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Oh….while i have the time….update….today will be my third visit to the grief counselor since being a voluntary inpatient at a psychiatric crisis unit in colorado.
Since i have been back i have been taking depakote, 1000 mg. In the a.m. since that prevented sleep…even by taking in a.m. i have had to take melatonin at night. 5 mg. I am not always able to sleep though. If exhausted…then i can.
Mentally, i just constantly feel like crying all the time. Last time i saw the counselor we ended up going back in time to when my youngest son’s father killed himself.
I don’t know if I can claim to be an inspiration. I’ve had a lot of missteps along the way, and have survived by the grace of God and the help of counselors and friends, not to mention my faithful service dogs. It’s going to be a challenge to make it through the next few months.
Though I’m not aware of any suicides in my family, having attempted suicide myself several times has made me increasingly aware of the negative impact it has, especially on family members.
The strange and irrational problem is that when I’m in suicide mode, reason is very clouded, and rational thought flies out the window. I made a woman mad when, after she had literally gotten into a woman’s face and said, “suicide is a permanent solution to a temporary problem”, I looked at the speaker and told her that saying things like that are a waste of breath. The suicidal person knows that and has almost certainly heard it numerous times, and it’s not only ineffective, it can be counter-effective. The suicidal person is not thinking with her rational mind, so it does no good to try to reason with her.
Having the pain from a bowel obstruction added to existing physical and emotional pain was really hard to take. For one thing, I was given dilautid for pain, which does a great job, but I learned that while it gives great pain relief, it causes headache. And, being on that meant stopping the 2 meds for neuropathy – Duloxetine and Morphine sulfate contin – and the pain in my feet got steadily worse, up to 9. I was so glad to get home and have my regular meds. My feet are down to 3-6again.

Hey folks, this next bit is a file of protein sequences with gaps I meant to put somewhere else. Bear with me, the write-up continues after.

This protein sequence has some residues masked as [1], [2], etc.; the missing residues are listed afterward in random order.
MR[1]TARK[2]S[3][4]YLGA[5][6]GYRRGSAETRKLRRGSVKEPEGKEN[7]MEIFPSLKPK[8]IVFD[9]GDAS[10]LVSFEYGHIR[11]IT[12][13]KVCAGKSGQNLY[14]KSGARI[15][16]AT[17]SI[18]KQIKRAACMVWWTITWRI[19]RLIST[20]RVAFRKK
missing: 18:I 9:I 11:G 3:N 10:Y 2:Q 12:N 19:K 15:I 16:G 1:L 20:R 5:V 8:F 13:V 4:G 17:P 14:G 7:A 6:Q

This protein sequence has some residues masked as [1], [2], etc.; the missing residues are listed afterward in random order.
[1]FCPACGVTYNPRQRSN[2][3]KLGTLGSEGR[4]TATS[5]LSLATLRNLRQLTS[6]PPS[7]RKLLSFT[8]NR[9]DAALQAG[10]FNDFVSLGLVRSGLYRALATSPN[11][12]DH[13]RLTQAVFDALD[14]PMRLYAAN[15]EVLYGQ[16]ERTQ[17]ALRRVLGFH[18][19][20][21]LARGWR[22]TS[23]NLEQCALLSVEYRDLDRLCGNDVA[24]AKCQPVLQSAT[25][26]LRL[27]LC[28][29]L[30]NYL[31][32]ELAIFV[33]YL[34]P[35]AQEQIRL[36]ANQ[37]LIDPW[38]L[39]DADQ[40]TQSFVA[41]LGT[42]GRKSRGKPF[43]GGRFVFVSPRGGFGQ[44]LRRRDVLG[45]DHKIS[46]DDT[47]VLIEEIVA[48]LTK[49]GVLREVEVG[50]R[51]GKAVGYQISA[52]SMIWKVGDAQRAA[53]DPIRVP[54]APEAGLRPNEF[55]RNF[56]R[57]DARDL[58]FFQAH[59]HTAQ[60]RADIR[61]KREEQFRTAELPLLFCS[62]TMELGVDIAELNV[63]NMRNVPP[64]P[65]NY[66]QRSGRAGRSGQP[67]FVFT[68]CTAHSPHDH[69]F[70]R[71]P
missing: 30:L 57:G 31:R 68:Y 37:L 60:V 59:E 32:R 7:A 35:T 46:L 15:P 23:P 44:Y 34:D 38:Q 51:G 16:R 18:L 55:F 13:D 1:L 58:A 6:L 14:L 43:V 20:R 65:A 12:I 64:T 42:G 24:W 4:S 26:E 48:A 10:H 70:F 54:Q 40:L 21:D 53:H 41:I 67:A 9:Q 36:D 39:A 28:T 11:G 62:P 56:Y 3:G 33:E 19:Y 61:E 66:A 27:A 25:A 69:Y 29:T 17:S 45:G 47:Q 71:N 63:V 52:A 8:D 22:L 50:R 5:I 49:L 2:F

I live much closer to medical care than I did 10 years ago, where it was a 2.5 hour drive each way to doctors (and groceries, Walmart, drug stores, Costco, a hospital, and McDonalds). Now it’s only either 30 minutes or an hour drive, though the small local hospital, my pcp and therapist are only 20 minutes from home. So, yes, living in a rural community has its benefits, but there are surely disadvantages.
My stomach pain is down to 2, which is certainly better than 9, but with my history, it’s still a cause for concern. I’m trying to take it slow on the food, but my wife made a delicious Alfredo lasagna today. Probably richer than I should have eaten.
Tomorrow, I’m seeing my pcp and therapist. Wednesday to the ophthalmologist to prep for the next cataract surgery next Tuesday. Thursday, this week, is the cardio ablation, which takes 3+hours, with 6-8 hours recovery and a possible night in the hospital. Next Monday is speech therapy as part of trying what to do about my dysphagia. Tuesday, cataract, as I said, and Thursday, 2 brain MRIs and one spinal MRI as part of MS assessment. ASAP after that will be the neurostimulator implant. And I hope that will be the last of my medical procedures for a while, except for assessing for MS and looking for cause of dysphagia and esophageal dysmotility.
I compare my list of ailments to those that others are suffering from, and I feel like a complainer who has it pretty good. I pray that each of us in the group will continue to find answers and make discernable progress.
@jimhd Hi Jim: Thanks for reminding us of what life can bring and the ways in which we can cope. You are a great teacher by reminding people of what to say (or not to say) to depressed people, you are so right! You have been an inspiration to many of us and I appreciate your participation in our Mayo community! Best wishes during the coming weeks as you have these medical procedures. Teresa
I don’t know how the site works. Please advise me?
Jim…once again we find ourselves so angry at what people say re suicide….being a permanent solution to a temporary problem. Ignorance is their bliss, i guess. Sad and dangerousnfor those of us dealing with ideations or surviving a loss.
Liked by Teresa, Volunteer Mentor, Jim, Alumni Mentor